Each year-end fundraising season seems to get noisier than the last. With millions of nonprofits around the globe asking for donations on Giving Tuesday, throughout the holiday season, and in the last two days of December, it’s no wonder donors (and staff) have a bit of a fundraising hangover come January. For donors, that hangover comes from the sheer volume of asks they receive from nonprofits. For staff, well, that hangover comes from all of the work and energy that goes into asking.
In this noisy fundraising landscape, staff are working harder and harder to capture donors’ attention. It’s not like we didn’t have this problem 20 years ago, it’s just today it takes a very different form in the digital landscape.
In my experience, there are two ways that nonprofits can try to stand out this time of year and all year long. The first is the have the loudest megaphone, meaning you focus on the volume of your communications and asks. This is what most nonprofits choose to do. The second is to find an alternative to the megaphone, meaning you chose to build a different tool to capture attention. This is not always an easier path but it is one that allows your organization to rise above the competition and noise because you’re doing something different.
This concept comes from a deeply insightful book called Blue Ocean Strategy. It’s a favorite of mine and one I have returned to throughout my career when I’m working on strategy for clients. The book suggests that there are many ways for organizations to stand out and create what it calls a “uncontested blue ocean” that rises above the competition. This includes everything from your unique perspective on an issue to the donor experience you create. There are endless ways to stand out and be different in the best way possible.
Under the umbrella of creating a blue ocean for your organization is the idea of having thoughtful, strategic things to say at the right moments year-round. This is an example of playing the long game in fundraising and it’s also a way for your organization to create its own blue ocean through communications. This means you are relationship building 365 days a year and not just in the week before Giving Tuesday or the launch of your year-end campaign.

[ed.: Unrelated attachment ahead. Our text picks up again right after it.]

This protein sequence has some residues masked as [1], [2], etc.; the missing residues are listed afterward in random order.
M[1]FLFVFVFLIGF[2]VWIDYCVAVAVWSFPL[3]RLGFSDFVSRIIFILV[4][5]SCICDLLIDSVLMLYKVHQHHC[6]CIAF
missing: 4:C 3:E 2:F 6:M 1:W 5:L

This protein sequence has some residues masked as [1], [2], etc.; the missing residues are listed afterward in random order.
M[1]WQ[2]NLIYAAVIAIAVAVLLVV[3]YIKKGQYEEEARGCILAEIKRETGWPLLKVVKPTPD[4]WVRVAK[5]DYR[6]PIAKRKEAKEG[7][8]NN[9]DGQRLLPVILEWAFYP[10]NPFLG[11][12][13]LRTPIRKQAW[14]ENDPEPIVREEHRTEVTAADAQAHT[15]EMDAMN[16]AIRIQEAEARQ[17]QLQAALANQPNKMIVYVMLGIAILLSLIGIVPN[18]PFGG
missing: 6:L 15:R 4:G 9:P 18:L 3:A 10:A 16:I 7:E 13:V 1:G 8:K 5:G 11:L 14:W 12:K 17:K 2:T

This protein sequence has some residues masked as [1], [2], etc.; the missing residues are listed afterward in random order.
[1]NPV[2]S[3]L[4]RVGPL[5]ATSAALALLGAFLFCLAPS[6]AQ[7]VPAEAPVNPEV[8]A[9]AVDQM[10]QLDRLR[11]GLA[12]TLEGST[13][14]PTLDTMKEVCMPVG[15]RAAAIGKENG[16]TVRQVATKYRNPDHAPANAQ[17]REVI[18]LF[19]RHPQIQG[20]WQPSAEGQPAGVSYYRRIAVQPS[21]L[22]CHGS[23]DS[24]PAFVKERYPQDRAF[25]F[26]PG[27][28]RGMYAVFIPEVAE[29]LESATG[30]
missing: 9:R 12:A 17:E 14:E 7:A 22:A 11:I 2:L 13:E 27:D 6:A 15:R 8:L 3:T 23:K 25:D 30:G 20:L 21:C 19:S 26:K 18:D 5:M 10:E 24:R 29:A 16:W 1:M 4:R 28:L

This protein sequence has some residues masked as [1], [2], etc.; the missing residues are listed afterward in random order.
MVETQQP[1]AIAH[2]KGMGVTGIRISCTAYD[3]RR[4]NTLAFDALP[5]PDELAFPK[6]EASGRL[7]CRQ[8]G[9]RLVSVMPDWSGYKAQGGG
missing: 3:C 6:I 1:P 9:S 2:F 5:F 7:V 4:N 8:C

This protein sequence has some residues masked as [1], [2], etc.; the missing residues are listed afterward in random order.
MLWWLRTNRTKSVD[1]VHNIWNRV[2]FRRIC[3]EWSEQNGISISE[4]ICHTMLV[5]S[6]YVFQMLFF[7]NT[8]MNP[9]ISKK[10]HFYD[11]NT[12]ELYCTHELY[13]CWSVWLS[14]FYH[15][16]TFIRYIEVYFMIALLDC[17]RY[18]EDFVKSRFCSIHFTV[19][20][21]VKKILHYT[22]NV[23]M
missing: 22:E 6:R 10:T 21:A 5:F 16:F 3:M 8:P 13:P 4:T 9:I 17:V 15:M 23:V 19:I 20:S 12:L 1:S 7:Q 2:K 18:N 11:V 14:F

This is not an easy strategy, but it is one that will allow your organization to bring greater focus to its communication and relationship building efforts. As I often say to my clients and students, focus looks good on your organization! Focus is your ticket to being known for something, for taking a stand on something. Those two things are what help you build and cultivate and audience.
Think of nonprofits that you remember. Do they bring a certain (or even great) amount of focus to how they communicate year-round? Probably. Some that come to mind for me are Best Friends Animal Society, Girl Scouts, and Sunrise Movement. All very different organizations and yet they all have something unique and consistent to say.
As you prepare for year-end fundraising, you can apply this lens to your organization.
Is your organization focused on a particular message or set of messages?
What would it take for your organization to be truly known for something?
How can you use stronger, focused communications to build and cultivate a true audience for your nonprofit?
These are just a few strategy focused questions to help you broaden your perspective on what it may take to capture attention during year-end fundraising.
Vanessa Chase is President of TheStorytellingNonprofit.com and co-founder of Stewardship School. Her goal is to help nonprofits connect in more meaningful ways with donors through stories and stewardship. She works with nonprofits throughout North America—including BC Children’s Hospital Foundation, Union Gospel Mission, and Cancer Care Connection—and is an internationally recognized speaker. Vanessa is also the Board Chair of Women Against Violence Against Women.